While I have no reason to believe that our humble and charming merchant here intends any evil, his product has exactly the same architectural features: instead of getting the advantage of QR code’s arbitrary encoding ability to point to my URL of choice, I get a fixed-purpose tag that points to a server I don’t control. I have no idea what that server is doing with the information about when and how often my tag is scanned, nor do I know how long it will remain up, and whether it will obey my redirect preferences in the future.

    I’d definitely pay to have the string of my choice, QR encoded, embroidered on a snazzy patch, with that string being a URL that I control. Being tied to somebody else’s URL shortener, though, makes me nervous.

  13. Fex says:

    “That said I saw these all over Tokyo, so… some large techie population is using this sort of thing.”

    That would be everyone – basically all phones have a QR code reader built into the baseline software. Once it becomes ubiquitous it’s really, really useful.

    “I therefore come to you asking for a proper QRCode app, as using the search function turns up a few low-rated apps.”

    I use QuickMark and have been very happy with it. Costs a dollar but has worked very consistently for me. It suffers from the usual idiots who give something a 1-star rating when they don’t understand what it does.

    BTW, anyone else noticed that the QR code on the right above links to a dead MobileMe account?

  14. Anonymous says:

    No, no it’s not easier.

  15. tikaro says:

    @oasisob1 that’s exactly correct; just be sure to make a kitty-hork noise when you say it “pHORKK-k-kthch!”

    I’m the vendor, and I just say “patch”, the eight was so I could register the domains “” and the very short “” swiss domain, which fits in a small area.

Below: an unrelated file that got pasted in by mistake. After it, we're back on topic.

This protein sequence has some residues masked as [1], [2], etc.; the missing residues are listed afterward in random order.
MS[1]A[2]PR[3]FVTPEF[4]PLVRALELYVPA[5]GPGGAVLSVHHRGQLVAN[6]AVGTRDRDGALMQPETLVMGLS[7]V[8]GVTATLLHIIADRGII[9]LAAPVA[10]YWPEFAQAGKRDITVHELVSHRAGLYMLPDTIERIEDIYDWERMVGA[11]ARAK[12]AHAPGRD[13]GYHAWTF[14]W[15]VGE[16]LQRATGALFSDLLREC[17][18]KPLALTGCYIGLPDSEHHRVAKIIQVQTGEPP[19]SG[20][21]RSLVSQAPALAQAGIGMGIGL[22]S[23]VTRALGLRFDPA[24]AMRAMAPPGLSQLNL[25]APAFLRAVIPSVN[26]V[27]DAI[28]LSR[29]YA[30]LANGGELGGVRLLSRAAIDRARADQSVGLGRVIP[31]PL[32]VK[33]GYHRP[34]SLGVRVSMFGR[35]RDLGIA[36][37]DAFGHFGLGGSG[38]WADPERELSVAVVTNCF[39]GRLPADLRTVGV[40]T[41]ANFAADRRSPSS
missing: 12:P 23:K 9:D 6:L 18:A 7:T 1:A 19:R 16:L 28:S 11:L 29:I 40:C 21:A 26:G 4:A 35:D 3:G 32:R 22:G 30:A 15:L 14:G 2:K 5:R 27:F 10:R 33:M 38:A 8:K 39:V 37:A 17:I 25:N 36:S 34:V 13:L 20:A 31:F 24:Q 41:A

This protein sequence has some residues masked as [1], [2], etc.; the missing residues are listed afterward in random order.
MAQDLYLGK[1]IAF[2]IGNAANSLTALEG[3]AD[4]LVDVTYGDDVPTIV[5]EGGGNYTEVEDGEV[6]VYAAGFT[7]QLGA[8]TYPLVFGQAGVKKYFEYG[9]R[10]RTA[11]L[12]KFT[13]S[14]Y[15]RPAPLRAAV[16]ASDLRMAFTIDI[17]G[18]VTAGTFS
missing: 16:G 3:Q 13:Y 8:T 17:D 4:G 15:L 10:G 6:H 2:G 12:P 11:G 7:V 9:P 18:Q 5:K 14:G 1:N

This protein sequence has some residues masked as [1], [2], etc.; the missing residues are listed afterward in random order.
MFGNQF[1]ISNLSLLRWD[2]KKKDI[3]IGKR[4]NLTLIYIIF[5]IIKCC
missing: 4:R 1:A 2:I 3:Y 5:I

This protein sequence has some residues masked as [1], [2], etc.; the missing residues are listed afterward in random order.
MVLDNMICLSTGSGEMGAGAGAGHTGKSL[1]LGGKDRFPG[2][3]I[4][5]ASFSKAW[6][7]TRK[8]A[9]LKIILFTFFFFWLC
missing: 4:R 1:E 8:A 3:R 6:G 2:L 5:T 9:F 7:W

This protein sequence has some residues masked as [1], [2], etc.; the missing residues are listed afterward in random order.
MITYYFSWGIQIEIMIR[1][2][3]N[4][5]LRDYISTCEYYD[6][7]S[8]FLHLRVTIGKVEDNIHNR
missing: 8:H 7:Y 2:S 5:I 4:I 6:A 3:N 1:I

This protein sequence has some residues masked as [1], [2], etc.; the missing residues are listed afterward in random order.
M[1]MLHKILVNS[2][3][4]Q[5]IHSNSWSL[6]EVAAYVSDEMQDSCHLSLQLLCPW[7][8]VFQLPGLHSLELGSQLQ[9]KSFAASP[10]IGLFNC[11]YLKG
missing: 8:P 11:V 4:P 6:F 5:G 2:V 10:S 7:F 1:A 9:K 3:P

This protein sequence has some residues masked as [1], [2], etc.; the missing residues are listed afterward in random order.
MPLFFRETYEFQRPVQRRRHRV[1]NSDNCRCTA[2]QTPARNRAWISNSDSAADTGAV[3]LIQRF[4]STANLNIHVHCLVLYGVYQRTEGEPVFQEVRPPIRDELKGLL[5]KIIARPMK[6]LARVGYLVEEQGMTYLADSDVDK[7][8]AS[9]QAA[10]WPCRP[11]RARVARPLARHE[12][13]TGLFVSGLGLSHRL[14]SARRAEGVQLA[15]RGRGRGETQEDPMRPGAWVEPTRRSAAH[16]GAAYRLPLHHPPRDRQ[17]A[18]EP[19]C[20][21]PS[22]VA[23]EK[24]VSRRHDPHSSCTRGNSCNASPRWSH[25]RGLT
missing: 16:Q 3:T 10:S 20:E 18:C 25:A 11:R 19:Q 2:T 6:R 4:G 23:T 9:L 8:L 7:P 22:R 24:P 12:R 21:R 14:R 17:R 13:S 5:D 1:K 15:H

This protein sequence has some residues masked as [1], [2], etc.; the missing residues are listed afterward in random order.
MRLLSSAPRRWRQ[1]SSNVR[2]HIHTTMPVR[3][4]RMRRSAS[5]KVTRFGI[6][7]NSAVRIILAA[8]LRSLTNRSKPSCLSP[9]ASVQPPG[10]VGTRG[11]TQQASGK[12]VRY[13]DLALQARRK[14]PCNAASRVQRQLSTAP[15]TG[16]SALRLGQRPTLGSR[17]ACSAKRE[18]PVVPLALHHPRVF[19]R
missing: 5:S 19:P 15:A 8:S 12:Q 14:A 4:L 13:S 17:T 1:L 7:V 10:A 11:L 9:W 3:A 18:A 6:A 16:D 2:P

16. tikaro says:

    @#3, re, the most cumbersome possible goatse:

    This is my FAVORITE thing that I did with my own patch:
    1) Recorded a short video of my friends’ mom, saying “hi honey! is THIS your card?” and holding up the seven of hearts.
    2) Posted the video to YouTube, and linked to it from my p8tch.
    Okay, with setup over, I
    3) Asked my friend to pick a card, any card. They picked the seven of hearts (there are many ways to force a choice, starting with the least elegant but most effective method of purchasing a deck that is 100% seven-of-heartses; you can use your favorite method.)
    4) Triumphantly held up the two of clubs. “PRESTO! This is your card!”
    5) Acted extremely chagrined to be told that this is not their card.
    6) Trying to change the subject from my embarassment, show them my spiffy new p8tch
    7) They scan the QRcode with their iPhone, and up comes the YouTube video OF THEIR OWN MOMMA HOLDING UP THE SEVEN OF HEARTS

    That was worth EVERY MOMENT of the setup it took.

  17. nutate says:

    Yeah, I just dropped the $0.99 bones on QuickMark. My wallet is still hurting.

    I kinda wish I had it install when I was in Tokyo though.

    I imagine this will take off just slightly more than exchanging PGP (GPG) keys with people. The patch thing still seems weird tho. I don’t rock any article of clothing enough…

    oh wait:

    Perfect. Google images say there’s one dude with one on his arm. Nice.

    I sure as hell wouldn’t put in some shortened domain from some company that will not last as long as the tattoo, though.

    • bardfinn says:

      You can direct the shortened URL to redirect to an HCARD which in turn contains links to your bliggety blog, your professional portfolio has your email address, and